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The Seven Great Untenables
The Seven Great Untenables
Description

From the Jacket

The polemics between the Avaitins and the Visistadvaitins appears unending. Each school's exegesis claims to be the faithful explication of the 'true' meaning of the Sruti. This volume provides an exposition of the key-concept of avidya/maya s set forth by advaitins and as criticized by Visistadvaitins. In his Sri-bhasya, Ramanuja's 'Seven Great Untenables' (Sapta-vidha Anupapatti) provides the locus classicus for this polemic. Moreover, one could go so far as to claim that the various systems both enrich and inspire each other by mutual fecundity which emerges from their dialogue. The philosophical conflicts do not seem to affect their value as unique and valuable systems of thought. 

About the Author

John Grimes received his Master's and Doctor of Philosophy from the Radha-krishnan Institute for Advanced Study in Philosophy at the University of Madras. His major area of specialization is Advaita Vedanta. Presently he is Assistant Professor of Religious Studies at the University of Lethbridge, Alberta, Canada.

Author of three books: A Concise Dictionary of Indian Philosophy (University of Madras, 1988 & SUNY, 1989); Quest for Certainty: A Comparative Study of Heidegger and Sankara (Land Press, NY, 1989); and Advaita Vedanta and the Problem of Religious Language. He has also contributed several articles and papers in various philosophical and religious periodicals and professional journals.

Contents:

Foreword

Scheme of Transliteration

Preface

Chapter One - INTRODUCTION
1. Introduction to the Vedantic Schools
2. Criticism of Advaita's Avidya by Other Thinkers
3. Historical Introduction
4. Philosophical Perspecitve
   A. Distinction between standpoints and Levels of Reality
   B. Distinction between two kinds of Metaphysics
   C. Distinction between two kinds of Scripture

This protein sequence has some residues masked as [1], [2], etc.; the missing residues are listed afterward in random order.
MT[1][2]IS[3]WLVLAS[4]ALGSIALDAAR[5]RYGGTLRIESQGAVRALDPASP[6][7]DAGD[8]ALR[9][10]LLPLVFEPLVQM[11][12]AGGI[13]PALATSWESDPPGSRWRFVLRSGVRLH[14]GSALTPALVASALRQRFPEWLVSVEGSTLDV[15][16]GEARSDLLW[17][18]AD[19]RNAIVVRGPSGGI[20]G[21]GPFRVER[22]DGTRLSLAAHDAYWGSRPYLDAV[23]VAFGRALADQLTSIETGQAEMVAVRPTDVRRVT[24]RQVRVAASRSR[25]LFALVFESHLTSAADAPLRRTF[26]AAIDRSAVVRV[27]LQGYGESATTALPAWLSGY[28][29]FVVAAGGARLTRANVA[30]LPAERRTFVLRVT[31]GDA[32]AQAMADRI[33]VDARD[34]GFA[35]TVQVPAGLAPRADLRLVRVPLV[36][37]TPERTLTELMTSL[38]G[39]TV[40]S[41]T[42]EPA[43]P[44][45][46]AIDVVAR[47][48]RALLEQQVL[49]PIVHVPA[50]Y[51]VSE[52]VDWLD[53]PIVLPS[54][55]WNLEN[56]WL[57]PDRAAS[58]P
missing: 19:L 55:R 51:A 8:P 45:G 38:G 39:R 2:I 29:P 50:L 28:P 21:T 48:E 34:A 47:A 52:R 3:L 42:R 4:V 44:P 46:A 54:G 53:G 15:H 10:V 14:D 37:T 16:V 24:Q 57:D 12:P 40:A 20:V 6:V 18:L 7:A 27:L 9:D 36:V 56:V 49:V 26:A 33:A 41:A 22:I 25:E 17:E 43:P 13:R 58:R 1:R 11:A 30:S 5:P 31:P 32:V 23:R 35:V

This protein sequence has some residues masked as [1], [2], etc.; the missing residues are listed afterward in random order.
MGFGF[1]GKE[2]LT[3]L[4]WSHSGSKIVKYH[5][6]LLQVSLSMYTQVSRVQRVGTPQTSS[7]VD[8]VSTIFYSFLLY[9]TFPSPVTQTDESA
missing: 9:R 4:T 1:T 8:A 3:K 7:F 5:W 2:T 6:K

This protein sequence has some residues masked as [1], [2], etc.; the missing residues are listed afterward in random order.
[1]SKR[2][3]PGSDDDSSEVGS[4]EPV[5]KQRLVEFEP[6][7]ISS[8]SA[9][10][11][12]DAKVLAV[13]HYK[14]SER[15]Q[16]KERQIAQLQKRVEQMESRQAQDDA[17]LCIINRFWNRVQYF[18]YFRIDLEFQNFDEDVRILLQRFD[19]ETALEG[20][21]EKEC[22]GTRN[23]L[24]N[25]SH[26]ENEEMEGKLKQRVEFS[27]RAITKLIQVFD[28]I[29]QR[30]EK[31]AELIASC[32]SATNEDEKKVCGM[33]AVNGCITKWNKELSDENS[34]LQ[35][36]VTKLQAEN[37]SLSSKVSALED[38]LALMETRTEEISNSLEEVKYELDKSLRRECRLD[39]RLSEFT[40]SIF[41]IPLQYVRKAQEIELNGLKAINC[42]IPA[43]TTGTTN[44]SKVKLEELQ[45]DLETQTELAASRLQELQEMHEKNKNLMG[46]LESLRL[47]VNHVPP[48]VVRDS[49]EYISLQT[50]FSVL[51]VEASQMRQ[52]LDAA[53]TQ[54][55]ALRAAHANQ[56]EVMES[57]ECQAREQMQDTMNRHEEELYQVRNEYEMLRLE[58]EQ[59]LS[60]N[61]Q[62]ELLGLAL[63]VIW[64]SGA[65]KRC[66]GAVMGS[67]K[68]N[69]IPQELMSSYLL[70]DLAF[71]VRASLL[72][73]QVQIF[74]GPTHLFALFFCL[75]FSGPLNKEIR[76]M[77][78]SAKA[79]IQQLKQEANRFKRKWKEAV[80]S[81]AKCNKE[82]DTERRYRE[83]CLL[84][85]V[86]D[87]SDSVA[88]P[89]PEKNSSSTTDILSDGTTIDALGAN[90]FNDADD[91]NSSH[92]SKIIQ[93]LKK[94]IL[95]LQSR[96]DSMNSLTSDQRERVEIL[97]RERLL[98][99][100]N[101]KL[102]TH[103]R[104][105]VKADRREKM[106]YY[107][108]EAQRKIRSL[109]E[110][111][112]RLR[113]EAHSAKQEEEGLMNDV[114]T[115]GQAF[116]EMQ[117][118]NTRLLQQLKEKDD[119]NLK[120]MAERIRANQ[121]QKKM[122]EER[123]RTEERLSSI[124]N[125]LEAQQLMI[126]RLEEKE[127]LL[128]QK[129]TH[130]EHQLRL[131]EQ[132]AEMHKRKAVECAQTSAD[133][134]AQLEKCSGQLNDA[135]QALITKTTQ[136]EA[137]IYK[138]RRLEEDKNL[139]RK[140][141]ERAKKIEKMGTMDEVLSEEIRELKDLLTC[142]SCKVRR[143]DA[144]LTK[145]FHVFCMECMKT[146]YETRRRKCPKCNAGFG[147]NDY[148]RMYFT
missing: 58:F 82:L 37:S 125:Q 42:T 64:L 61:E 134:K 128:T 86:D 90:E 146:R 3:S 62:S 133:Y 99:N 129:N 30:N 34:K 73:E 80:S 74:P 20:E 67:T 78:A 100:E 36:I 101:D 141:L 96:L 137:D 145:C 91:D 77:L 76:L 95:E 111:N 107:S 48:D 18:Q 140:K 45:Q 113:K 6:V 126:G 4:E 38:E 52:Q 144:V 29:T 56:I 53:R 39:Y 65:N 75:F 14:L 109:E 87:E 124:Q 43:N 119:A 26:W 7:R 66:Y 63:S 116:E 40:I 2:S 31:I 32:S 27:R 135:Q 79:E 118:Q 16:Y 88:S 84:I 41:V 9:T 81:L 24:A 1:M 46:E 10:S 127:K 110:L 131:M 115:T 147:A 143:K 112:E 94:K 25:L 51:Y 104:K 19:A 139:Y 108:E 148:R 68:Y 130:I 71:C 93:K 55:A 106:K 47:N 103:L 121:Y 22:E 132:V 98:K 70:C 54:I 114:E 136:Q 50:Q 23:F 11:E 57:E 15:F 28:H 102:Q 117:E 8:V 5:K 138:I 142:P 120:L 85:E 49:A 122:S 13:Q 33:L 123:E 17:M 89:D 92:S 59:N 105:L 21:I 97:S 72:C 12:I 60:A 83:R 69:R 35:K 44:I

D. The role of Avidya

Chapter Two - THE LOCUS OF AVIDYA
1. Introduction
2. Asraya-Anupapatti 1
   A. Objection 1
   B. Reply 1
   C. Objection 2
   D. Objection 3
   E. Reply 2
   F. Objection 4
3. The Fallacy of Infinite Regress
4. Theory of Inexplicability
   A. Reply 3
        1. No reciprocal dependence
        2. No infinite regress
        3. No basic defect
5. Inexplicability
6. Asraya-Anupapatti 2
   A. Objection 1
   B. Reply 1
   C. Objection 2
   D. Reply 2
   E. Objection 3
   F. Reply 3
   G. Objection 4
   H. Reply 4
   I. Objection 5
   J. Reply 5
   K. Objection 6
   L. Reply 6

Chapter Three - THE UNTENABILITY OF OBSCURATION
1. Introduction
   A. The Jiva
   B. Isvara 1
   C. Isvara 2
   D. Brahman
   E. Avidya
   F. Adhyasa
2. Ramanuja's Tirodhana-Anupapatti
   A. Objection
   B. Reply
   C. Objection 2
   D. Reply 2
   E. Objection 3
   F. Reply 3
   G. Objection 4
   H. Reply 4

Chapter Four - THE UNTENABILITY OF AVIDYA'S NATURE
1. Introduction
   A. Cognizability
   B. Objection 1
   C. Reply 1
2. Ramanuja's Svarupa-Anupapatti
   A. Objection
   B. Reply
3. Maya and Avidya

Chapter Five - THE UNTENABILITY OF INEXPLICABILITY
1. Introduction
2. Ramanuja's Anirvacaniya-Anupapatti
   A. Post-Ramanuja Objection 1
   B. Reply 1
   C. Objection 1a
   D. Reply 1a
   E. Reply 1b
   F. Objection 2
   G. Reply 2

Chapter Six - IGNORANCE CANNOT BE POSITIVE
1. Introduction
2. Two Powers
3. Avidya as the cause of the world
   A. Objection 1
   B. Reply 1
   C. Objection 2
   D. Reply 2
   E. Objection 3
   F. Reply 3
4. Terminable
5. Different from prior non-existence
6. Perception
   A. Ramanuja's objection 1
   B. Reply 1
7. Inference
   A. Ramanuja's objection 1
   B. Reply 1
8. Scripture
   A. Ramanuja's objection 1
   B. Reply 1
9. Presumption
10. Conclusion

 Chapter Seven - THE UNTENABILITY OF REMOVABILITY
1. Introduction
2. Ramanuja's Objection 1
   A. Objection against perception
        i. Advaita's reply
       ii. Reply 2
      iii. Reply 3
   B. Objection against inference
        i. Reply
   C. Verbal Testimony
        i. Argument 1
       ii. Reply
      iii. Argument 2
      iv. Reply
   D. Objection 2
        i. Reply 2
   E. Objection 3
        i. Reply 3
   F. Argument 3

Chapter Eight - IGNORANCE IS NOT  REMOVED BY BRAHMAN KNOWLEDGE
A. Introduction
B. Objection 1
C. Objection 2
D. Reply
E. Objection 3
F. Reply

Chapter Nine - CONCLUSION
Bibliography
Index

The Seven Great Untenables

Item Code:
IDD343
Cover:
Hardcover
Edition:
1990
ISBN:
81-208-0682-4